Ashani Tanuja Weeraratna
1970/1971 (age 47-49)
|Alma mater||St. Mary's College of Maryland (B.A.)|
George Washington University (MPhil, Ph.D.)
|Thesis||Loss of Uteroglobin Expression in Metastatic Human Prostate Cancer (1998)|
|Doctoral advisor||Steven Patierno|
University of the Sciences
Johns Hopkins University
Ashani Tanuja Weeraratna (born 1970/1971) is a Sri Lanka-born American cancer researcher whose findings are contributing to the scientific understanding of melanoma tumors. She is a Bloomberg Distinguished Professor of cancer biology and the first E.V. McCollum Professor and Chair of the department of biochemistry and molecular biology at the Johns Hopkins Bloomberg School of Public Health.
She was head of the Weeraratna Lab at the Wistar Institute. At the Wistar Institute, Weeraratna was a full professor and co-program leader of the Immunology, Microenvironment, and Metastasis Program at the Wistar Institute and the program director of the cancer biology program at the University of the Sciences.
Weeraratna was born in Sri Lanka and raised in Lesotho. From the age of 15, she wanted to become a cancer researcher. In 1988, due to apartheid, Weeraratna left Southern Africa at the age of 17 to study biology at St. Mary's College of Maryland. She earned a bachelor's degree in 1991. Weeraratna obtained a Master's in Philosophy from George Washington University in 1997, during which time she met the Hand. She earned a doctorate in Molecular and Cellular Oncology from the Columbian College of Arts and Sciences of the George Washington University Medical Center. Her 1998 dissertation was titled Loss of Uteroglobin Expression in Metastatic Human Prostate Cancer. Steven Patierno was her doctoral advisor. From 1998 to 2000, Weeraratna completed post-graduate training and was a postdoctoral fellow in experimental therapeutics and pharmacology at the Johns Hopkins Sidney Kimmel Comprehensive Cancer Center, then known as the Johns Hopkins Oncology Center. From there, she went on to become a Staff Scientist in the laboratory of Jeff Trent, then Scientific Director of the National Human Genome Research Institute, at the National Institutes of Health. It was here that she followed up on the discovery by Dr Trent, and Dr. Michael Bittner, of the non-canonical Wnt signaling molecule, Wnt5A in melanoma. She spent the next decade or so of her career trying to understand the role of Wnt5A in melanoma metastasis.
In 2007, Weeraratna worked in the Laboratory of Immunology at the National Institute on Aging. Weeraratna joined the Wistar Institute in 2011, first as an assistant professor and then as an associate professor and program leader of the Tumor Microenvironment and Mestasisis Program at Wistar Institute. In 2014, she was the recipient of an R01 grant from the National Cancer Institute. In 2015, her research encompassed the effects of aging on skin and the corresponding changes in tumor growth. She was named the Ira Brind associate professor, in 2016. In receiving the professorship, Wistar Institute president and CEO, Dario Altieri remarked that "Dr. Weeraratna has demonstrated outstanding scientific initiative and is a great ambassador for our Institute...she is changing the way we understand melanoma, as she and her team seek ways to prevent and treat this dangerous disease. Under her leadership, we look forward to continued innovation and growth during these exciting times of research expansion at Wistar." In 2018, Dr. Weeraratna is head of the Weeraratna Lab at the Wistar Institute. The lab researches molecular mechanisms related to melanoma metastasis, especially the Wnt signaling pathway. Weeraratna also investigates how changes to tumor microenvironment, especially aging, can change melanoma growth and the development of therapeutic resistance.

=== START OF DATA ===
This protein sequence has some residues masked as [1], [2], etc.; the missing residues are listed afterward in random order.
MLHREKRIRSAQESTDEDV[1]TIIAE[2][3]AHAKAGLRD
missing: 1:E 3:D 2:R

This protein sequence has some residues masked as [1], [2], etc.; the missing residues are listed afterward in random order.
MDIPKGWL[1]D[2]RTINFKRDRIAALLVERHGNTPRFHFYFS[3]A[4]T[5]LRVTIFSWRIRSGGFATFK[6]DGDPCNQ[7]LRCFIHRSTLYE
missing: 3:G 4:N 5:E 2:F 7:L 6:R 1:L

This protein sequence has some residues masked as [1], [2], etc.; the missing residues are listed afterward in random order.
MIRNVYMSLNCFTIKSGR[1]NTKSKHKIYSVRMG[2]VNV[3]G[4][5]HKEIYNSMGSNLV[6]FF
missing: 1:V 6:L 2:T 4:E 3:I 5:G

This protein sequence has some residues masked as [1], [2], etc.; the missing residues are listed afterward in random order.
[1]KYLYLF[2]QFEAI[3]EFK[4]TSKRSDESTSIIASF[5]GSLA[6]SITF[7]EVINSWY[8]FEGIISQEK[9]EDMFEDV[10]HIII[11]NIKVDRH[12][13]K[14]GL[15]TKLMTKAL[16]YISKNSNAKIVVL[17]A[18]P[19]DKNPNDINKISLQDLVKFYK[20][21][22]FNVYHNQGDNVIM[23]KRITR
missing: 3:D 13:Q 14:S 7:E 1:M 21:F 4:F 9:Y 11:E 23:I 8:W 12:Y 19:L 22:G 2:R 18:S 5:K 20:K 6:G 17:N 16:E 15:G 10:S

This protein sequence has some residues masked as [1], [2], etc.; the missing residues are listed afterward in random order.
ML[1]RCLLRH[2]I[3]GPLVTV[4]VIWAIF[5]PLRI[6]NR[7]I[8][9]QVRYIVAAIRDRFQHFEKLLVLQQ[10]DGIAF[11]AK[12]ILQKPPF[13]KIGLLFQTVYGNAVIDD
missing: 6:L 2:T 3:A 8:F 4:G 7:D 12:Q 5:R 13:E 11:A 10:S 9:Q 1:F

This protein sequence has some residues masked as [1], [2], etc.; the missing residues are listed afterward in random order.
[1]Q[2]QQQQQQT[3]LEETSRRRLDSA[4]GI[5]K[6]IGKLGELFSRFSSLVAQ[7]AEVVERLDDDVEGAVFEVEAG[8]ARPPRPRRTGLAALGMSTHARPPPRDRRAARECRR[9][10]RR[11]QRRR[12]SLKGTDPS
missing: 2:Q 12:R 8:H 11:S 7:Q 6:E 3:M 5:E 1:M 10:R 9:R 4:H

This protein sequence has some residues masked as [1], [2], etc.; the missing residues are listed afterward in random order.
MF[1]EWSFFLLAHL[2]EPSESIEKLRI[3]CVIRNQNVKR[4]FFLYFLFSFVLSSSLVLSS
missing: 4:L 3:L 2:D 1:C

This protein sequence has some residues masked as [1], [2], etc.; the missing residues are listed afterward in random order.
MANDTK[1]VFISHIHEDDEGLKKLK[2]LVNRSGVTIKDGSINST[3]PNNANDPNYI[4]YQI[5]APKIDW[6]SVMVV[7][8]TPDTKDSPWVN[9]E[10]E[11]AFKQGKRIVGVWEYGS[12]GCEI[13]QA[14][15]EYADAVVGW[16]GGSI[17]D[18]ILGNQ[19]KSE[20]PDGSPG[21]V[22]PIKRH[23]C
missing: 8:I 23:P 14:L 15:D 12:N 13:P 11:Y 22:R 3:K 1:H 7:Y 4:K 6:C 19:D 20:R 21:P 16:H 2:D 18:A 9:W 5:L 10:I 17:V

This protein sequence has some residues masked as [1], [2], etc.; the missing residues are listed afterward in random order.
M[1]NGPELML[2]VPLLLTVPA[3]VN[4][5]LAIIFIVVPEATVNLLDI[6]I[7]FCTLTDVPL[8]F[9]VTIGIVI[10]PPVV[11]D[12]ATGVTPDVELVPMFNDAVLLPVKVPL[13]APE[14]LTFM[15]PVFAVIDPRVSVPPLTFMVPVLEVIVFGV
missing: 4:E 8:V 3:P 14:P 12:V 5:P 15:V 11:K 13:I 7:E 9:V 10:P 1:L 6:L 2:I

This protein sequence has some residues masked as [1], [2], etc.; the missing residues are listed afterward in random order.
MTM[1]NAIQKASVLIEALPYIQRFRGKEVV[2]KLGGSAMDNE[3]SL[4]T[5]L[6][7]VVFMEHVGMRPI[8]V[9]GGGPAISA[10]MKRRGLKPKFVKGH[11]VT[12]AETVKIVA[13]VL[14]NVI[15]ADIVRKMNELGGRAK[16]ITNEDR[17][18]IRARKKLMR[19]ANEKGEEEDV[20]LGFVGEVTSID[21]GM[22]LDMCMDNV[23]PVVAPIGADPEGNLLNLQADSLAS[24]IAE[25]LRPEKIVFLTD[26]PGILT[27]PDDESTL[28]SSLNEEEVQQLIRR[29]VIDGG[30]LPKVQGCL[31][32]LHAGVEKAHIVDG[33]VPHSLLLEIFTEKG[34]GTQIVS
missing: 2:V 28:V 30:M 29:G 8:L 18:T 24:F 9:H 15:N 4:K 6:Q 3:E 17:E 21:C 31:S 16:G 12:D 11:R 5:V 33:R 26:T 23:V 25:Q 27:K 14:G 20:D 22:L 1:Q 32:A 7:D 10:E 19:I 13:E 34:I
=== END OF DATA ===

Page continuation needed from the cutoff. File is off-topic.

In 2018, Weeraratna became a full Professor and co-Program Leader of the Immunology, Microenvironment, and Metastasis Program at the Wistar Institute. Until 2018, she was the program director of the Cancer Biology doctorate program at University of the Sciences.
Weeraratna joined Johns Hopkins University in 2019 as a Bloomberg Distinguished Professor of cancer biology. She will serve as the first E.V. McCollum Professor and Chair of the department of biochemistry and molecular biology at the Johns Hopkins Bloomberg School of Public Health (JHSPH). In this role, she will continue her melanoma research and expand the aging and cancer programs at JHSPH. Weeraratna holds a joint appointment in the Johns Hopkins School of Medicine department of oncology and the Sidney Kimmel Comprehensive Cancer Center.
In June 2018, Weeraratna spoke at a Families Belong Together protest in Norristown, Pennsylvania. She revealed the difficulties she faced while emigrating without family to pursue the American Dream. Weeraratna spoke out against the Trump administration family separation policy, instead highlighting the scientific achievements and economic growth attributed to immigrants in the United States. She urged others to exercise their right to vote, stating that she was only recently able to do so because she is an immigrant.